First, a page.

The ABCs of Buying into Weakness
Even after a downturn, every buying decision requires fresh perspective as it can otherwise expose you to a value trap.
By Tanguy De Lauzon, Morningstar Investment Management Europe LLC and Brad Bugg, Morningstar Australasia Pty Ltd.
“Whether we're talking about socks or stocks, I like buying quality merchandise when it is marked down”. 
- Warren Buffett
Say an investor buys an asset today and it falls by 40% tomorrow. Should you buy more of it? All else being equal, you would be crazy not to buy more as long as your conviction remains. Yet, the process of ‘buying in the dips’ is beset with behavioural challenges and something every investor must consider carefully.
Primarily, the key risk to buying into weakness is the chance that you’ve invested in a value trap. The first step is to acknowledge the source of value traps, which tend to cluster under the following situations:
The other, which is likely to have relevance today, is when assets are still expensive. This may not fit the classic definition of a value trap, but an asset going from extremely expensive to moderately expensive is unlikely to make a good investment, even if the price has fallen meaningfully.
The Risks when Buying into Weakness
The problem, of course, is that some investments can tumble into structural decline. Take Kodak for example, where many investors in the 1990’s never anticipated the progression of digital cameras, nor that Kodak would be left behind in that progression. Buying in the dips would have been a terrible idea for most investors, as you would have continually bid up this exposure only to find it halve, halve and halve again.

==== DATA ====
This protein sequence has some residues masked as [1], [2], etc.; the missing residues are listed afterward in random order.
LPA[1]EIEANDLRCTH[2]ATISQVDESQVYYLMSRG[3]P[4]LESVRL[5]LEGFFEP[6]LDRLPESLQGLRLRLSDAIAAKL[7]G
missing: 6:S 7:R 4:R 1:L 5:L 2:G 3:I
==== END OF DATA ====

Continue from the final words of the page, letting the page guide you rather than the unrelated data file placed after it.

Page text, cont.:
Underpinning the above risks, a key challenge is that ‘early’ and ‘wrong’ can sometimes be indistinguishable in the initial stages of an investment. An investor who is ‘early’ would likely prefer to increase their exposure as the probability of a turnaround increases (much like a poker player should). However, if that investment becomes ‘wrong’ (a value trap), they should consider accepting their losses and move on. It is entirely possible to be both early and wrong if the nature of the asset changes over time.
This is also a warning that cheap assets can get even cheaper. The implication for ‘buying into weakness’ is that we should understand how far valuations can stretch. For example, if an investment falls by 20%, but could fall a further 30%, 40% or 50%, we likely want to avoid going ‘all in’.
In principle, you must therefore conform to the idea that you are often early to the party. After all, you are likely buying the investment today because it is unloved and no one else wants it (yet). By undertaking this exercise, there are no guarantees someone will want it next week, month or even year. Hence the reason value investors often cherish the word ‘patience’.
 Source: Berkshire Hathaway 2008 Shareholder letter
Since its original publication, this piece may have been edited to reflect the regulatory requirements of regions outside of the country it was originally published in.
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